The High Street continues to suffer from weak consumer spending growth

By Dan Wilson September 12, 2017 - 4:31 pm

Consumer spending rose 0.3% in August compared to the same period last year, according to Visa’s consumer spending index, meaning that 2017 is likely to see the weakest growth in general shopping since 2017. Spending has grown on average only 0.2% in during the months up to August.

In particular, expenditure on clothing decreased despite the usual August ‘Back to School promos. And spending on transport and communications fell for the eighth consecutive month as consumers delayed those big ticket purchases such as cars.

The cause of consumer caution is predominantly two-fold. The very weak growth in wages, combined with inflation, has simply diminished consumer spending power over recent years. And the inlation pressure is unlikely to reduce any time soon with Bank of England governor Mark Carney warning that it will reach 3% in the months to come. The UK Government target for inflation is 2%. Other pundits remark that the wet and relatively cool weather in August drove shoppers online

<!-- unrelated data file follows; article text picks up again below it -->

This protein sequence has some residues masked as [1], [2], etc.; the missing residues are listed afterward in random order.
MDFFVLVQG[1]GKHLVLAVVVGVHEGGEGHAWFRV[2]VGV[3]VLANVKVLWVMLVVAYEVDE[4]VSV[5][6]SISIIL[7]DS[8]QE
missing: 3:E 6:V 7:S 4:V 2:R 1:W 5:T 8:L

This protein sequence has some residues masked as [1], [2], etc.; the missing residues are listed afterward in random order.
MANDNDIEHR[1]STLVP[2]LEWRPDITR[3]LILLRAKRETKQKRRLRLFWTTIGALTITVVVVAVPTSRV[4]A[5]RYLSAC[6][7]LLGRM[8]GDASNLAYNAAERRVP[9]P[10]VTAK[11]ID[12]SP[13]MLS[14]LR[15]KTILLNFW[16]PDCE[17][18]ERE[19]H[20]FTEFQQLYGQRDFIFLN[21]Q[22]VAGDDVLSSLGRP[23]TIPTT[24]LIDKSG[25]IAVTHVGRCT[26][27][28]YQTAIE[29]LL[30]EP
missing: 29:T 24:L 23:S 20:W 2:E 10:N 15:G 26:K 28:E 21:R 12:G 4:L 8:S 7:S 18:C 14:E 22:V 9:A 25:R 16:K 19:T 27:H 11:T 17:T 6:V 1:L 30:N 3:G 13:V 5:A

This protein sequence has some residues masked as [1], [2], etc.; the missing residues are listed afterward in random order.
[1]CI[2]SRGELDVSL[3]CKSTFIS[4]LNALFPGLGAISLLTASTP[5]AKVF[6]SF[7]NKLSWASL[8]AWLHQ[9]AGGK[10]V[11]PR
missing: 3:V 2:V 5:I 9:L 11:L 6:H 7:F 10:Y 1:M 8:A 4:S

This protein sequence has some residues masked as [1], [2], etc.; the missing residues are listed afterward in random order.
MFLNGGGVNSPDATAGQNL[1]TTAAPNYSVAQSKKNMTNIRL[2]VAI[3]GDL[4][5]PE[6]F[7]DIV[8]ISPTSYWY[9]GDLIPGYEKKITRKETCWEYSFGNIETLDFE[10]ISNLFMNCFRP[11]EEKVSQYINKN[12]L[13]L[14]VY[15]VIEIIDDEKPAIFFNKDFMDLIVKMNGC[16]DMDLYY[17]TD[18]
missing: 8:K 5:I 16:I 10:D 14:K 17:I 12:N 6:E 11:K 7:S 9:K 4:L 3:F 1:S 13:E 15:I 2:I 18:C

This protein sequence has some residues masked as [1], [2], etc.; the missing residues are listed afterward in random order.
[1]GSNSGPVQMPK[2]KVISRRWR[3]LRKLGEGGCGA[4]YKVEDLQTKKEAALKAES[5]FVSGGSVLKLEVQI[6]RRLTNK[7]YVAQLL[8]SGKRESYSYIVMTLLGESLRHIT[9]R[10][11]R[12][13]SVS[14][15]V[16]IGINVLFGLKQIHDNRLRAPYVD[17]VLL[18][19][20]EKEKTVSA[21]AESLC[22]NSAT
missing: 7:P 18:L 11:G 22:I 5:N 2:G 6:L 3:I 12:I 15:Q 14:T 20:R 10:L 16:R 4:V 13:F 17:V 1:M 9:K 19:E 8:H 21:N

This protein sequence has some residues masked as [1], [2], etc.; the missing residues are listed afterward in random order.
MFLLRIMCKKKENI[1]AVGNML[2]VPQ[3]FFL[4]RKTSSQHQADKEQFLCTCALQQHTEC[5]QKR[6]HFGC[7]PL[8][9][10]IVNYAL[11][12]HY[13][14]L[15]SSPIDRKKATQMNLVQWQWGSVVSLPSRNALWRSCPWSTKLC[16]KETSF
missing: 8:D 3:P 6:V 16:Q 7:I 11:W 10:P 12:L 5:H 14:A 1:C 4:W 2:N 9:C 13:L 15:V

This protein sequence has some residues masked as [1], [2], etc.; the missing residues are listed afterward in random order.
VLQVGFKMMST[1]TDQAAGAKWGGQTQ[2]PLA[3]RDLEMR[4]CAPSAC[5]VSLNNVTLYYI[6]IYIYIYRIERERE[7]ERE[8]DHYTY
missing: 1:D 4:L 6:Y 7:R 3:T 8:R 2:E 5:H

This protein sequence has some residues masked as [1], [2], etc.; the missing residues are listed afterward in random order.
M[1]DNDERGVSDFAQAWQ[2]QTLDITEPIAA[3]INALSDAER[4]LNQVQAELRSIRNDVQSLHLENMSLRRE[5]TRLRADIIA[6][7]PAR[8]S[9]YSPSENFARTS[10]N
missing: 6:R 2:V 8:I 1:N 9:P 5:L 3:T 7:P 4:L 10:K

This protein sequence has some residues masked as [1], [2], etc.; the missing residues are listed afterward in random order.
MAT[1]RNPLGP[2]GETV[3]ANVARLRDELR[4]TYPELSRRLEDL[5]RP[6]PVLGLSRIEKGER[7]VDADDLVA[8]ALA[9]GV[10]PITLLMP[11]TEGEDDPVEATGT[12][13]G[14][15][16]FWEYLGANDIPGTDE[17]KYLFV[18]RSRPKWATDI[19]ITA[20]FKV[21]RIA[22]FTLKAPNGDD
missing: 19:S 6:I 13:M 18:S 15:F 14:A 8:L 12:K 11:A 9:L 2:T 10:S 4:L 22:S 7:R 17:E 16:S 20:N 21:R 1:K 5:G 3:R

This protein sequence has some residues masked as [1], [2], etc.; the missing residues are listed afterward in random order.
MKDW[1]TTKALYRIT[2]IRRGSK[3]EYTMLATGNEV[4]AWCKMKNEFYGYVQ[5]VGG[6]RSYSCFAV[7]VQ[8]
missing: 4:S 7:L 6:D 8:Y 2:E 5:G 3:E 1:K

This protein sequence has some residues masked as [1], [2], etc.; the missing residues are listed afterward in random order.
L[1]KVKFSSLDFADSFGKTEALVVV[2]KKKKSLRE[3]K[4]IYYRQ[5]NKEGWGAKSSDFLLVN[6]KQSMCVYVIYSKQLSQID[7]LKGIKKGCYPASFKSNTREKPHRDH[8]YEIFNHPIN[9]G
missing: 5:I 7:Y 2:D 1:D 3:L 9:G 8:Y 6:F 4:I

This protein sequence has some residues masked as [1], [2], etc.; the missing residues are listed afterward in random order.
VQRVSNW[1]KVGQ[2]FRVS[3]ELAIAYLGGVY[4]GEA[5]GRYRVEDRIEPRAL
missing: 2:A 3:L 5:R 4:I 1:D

And online shopping has performed significantly better than the High Street. Indeed the August year-on-year growth of online was 6.5% and helped the bolster the total.

Several other trends underpin these results. Firstly the weakness of sterling meant that many more people opted to holiday in the UK, the so-called staycation, meaning the overseas travel sector has had a lacklustre summer. Also, there’s something they’re calling the “lipstick effect”. That’s where, in the absence of making lavish purchases, people rather splash out on smaller, treat items instead such as spa treatments or experiences.

Helen Dickinson, chief Executive of the British Retail Consortium (BRC) said that the ever increasing costs of doing business on high street was compacting the problem because retailers are delaying investment and refurbishment in their outlets. She urged the government to help out and says that “not applying the planned inflationary increase to business rates next April would be a place to start.”

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